Do people still ask you about the movie? All the time! If you’re an American girl between the ages of 26 and 36, you’ll have seen it once, twice or 200 times. The movie was made about the bar, and it doesn’t matter how long ago it was—it’s still really cool to be part of it. What can someone do to piss you off? Treat me like a stripper. I’m not. I am a Coyote. We don’t just bartend. We don’t just dance. We are the life of the party—the girl you want or want to be.
The last leg of our European adventure brought us to France, specifically the Baux Valley in Provence. Our good friends Nick and Alex were getting married at the gorgeous Chateau d'Estoublon and Avvie was their flower girl. Squee. We initially thought about driving from Italy, but renting cars between countries can get complicated and very expensive, so we decided to fly instead.
The first time you fly with your infant is absolutely terrifying. You spend hours packing for the flight (double outfits for you and for the baby, 60 extra pacifiers, maybe some travel-sized vodka bottles...). You plan out her feedings to the second so that you can nurse or give her a bottle exactly at take off (for the air pressure, naturally).
Muck Rack makes it simple to find people, tweets, or articles that mention any name, keyword, company, hashtag etc. We've compiled this guide to help you make the most of your search.
Selecting a term
Start searching tweets, articles from media outlets, articles mentioned in tweets, journalists'
names, titles and bios with some suggested searches:
Companies or Topics (e.g. iPhone, Microsoft)
Phrases (e.g. "cloud computing") — use quotes to keep the terms together
Twitter handles (e.g. @username) — returns those who have mentioned or replied to
Names (e.g. "David Pogue")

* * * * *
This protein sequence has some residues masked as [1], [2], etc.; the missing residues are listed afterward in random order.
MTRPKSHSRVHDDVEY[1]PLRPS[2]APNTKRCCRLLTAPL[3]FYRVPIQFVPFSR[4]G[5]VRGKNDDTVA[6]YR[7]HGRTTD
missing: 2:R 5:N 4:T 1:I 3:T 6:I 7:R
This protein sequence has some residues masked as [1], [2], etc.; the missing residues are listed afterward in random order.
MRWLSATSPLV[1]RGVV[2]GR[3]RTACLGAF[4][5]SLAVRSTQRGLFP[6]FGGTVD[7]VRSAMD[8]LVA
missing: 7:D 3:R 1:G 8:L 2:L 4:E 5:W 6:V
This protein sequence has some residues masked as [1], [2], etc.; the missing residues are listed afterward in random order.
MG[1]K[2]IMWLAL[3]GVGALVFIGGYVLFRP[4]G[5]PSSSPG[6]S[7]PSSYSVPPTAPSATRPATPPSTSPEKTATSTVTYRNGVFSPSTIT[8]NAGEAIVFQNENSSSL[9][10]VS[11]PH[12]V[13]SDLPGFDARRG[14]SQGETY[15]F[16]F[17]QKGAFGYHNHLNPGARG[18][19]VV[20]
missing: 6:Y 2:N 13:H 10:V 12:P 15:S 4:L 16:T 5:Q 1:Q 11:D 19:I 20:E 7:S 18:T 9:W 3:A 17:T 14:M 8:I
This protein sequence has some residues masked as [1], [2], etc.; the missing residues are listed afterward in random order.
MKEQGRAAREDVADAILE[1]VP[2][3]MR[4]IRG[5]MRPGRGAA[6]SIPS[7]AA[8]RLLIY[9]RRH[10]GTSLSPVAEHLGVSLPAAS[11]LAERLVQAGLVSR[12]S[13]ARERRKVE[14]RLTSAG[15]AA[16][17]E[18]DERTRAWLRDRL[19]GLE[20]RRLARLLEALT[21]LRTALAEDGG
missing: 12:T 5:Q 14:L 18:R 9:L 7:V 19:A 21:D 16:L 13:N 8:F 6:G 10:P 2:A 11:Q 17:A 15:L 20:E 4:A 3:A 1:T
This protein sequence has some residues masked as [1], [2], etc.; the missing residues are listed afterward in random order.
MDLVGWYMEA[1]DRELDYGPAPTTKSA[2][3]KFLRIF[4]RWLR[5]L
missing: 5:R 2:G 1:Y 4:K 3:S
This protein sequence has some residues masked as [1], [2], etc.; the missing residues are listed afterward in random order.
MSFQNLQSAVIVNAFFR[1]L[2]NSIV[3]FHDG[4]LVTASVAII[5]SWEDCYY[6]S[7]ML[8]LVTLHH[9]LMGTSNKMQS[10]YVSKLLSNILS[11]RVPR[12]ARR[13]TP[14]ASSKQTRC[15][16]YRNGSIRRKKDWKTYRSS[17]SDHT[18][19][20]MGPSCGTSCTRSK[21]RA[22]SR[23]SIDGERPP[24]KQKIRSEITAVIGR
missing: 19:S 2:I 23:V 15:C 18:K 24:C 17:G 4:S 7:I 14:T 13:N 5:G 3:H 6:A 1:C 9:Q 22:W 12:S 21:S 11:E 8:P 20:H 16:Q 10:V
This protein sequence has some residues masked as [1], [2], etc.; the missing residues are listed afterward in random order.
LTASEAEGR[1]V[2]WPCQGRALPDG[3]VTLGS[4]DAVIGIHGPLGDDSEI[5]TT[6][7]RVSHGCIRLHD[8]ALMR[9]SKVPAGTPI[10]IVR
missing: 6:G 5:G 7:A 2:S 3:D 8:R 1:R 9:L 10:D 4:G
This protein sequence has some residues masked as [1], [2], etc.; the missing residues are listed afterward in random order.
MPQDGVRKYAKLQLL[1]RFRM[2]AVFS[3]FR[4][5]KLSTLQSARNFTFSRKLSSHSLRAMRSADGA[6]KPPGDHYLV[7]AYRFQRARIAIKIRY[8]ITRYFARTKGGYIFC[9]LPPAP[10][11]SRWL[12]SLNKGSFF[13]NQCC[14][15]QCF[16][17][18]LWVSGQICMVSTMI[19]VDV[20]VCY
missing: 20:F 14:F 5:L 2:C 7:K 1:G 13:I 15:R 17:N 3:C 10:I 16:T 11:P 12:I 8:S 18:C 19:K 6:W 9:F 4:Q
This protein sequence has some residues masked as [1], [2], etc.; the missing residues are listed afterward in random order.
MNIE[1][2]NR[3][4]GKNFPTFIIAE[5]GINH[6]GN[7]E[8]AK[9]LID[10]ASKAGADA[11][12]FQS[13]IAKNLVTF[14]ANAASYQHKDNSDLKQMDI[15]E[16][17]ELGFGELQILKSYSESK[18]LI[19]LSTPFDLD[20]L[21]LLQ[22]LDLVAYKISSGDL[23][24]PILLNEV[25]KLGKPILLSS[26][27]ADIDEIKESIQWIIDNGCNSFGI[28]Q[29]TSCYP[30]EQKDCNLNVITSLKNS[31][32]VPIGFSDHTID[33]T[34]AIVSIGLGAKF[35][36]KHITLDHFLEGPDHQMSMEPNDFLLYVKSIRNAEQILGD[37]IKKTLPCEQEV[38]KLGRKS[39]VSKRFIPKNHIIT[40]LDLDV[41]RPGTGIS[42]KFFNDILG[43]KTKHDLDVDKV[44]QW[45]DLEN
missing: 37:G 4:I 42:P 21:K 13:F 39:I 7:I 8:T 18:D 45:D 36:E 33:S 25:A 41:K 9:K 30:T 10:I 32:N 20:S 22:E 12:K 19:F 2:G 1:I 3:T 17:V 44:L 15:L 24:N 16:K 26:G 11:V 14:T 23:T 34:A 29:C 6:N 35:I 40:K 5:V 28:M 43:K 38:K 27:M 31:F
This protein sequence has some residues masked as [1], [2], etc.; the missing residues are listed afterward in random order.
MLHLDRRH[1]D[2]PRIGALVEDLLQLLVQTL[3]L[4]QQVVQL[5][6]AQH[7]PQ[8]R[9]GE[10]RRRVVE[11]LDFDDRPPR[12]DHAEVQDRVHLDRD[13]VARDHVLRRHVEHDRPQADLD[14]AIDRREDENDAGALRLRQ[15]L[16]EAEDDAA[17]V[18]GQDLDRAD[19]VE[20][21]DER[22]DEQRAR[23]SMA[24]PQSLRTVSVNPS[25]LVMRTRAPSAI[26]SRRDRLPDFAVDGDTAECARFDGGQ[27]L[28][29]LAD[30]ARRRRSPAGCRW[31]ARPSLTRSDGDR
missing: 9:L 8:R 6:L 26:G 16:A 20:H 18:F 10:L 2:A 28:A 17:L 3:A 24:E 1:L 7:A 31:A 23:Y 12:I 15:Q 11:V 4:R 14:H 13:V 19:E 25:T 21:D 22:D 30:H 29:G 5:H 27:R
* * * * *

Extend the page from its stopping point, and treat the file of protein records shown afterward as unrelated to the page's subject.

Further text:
Hashtags (e.g. #sxsw, #london2012)
Bio details (e.g. vegan, Olympics, father)
Muck Rack's Advanced Search allows for many boolean operators.
Find results that mention multiple specified terms, use AND or
+. For example, ensure each result contains both Elon Musk and Mark Zuckerberg by
searching Obama AND Romney or Obama + Romney.
Use the operators OR or , to broaden your search when you'd like either of
multiple terms to appear in results. (This is the default behavior of our search when no operators
are used.) For example, search for democrat OR republican to find results that refer to
Democrats and/or Republicans.
Use NOT or - to subtract results from your search. For
example, searching Disney will yield results about the Walt Disney Company as well as Walt Disney
World Resort. To exclude mentions of Disney World, search for Disney -World or Disney
When using one of these operators with a phrase, enclose it in quotation marks. For example, you can
find results about smartphones excluding Apple's iPhone 4S by searching smartphone -"iPhone
Exact case matching or punctuation
If you're searching for a brand name or keyword that relies on specific punctuation marks or capitalization, you can
find results that match your exact query by adding matchcase: before the keyword you're searching for, like matchcase:E*TRADE .
Use parentheses to separate multiple
boolean phrases. For example, to find journalists talking about having fun in Disney World or
Disneyland, search for ("disney world" OR disneyland) AND fun.
An asterisk can be used to search for any variation of a root word truncated by the asterisk. For example, searching for admin* will return results for administrator, administration, administer, administered, etc.
A near operator is an AND operator where you can control the distance between the words. You can vary the distance the near operation uses by adding a forward slash and number (between 0-99) such as strawberries NEAR/10 "whipped cream", which means the strawberries must exist within 10 words of "whipped cream".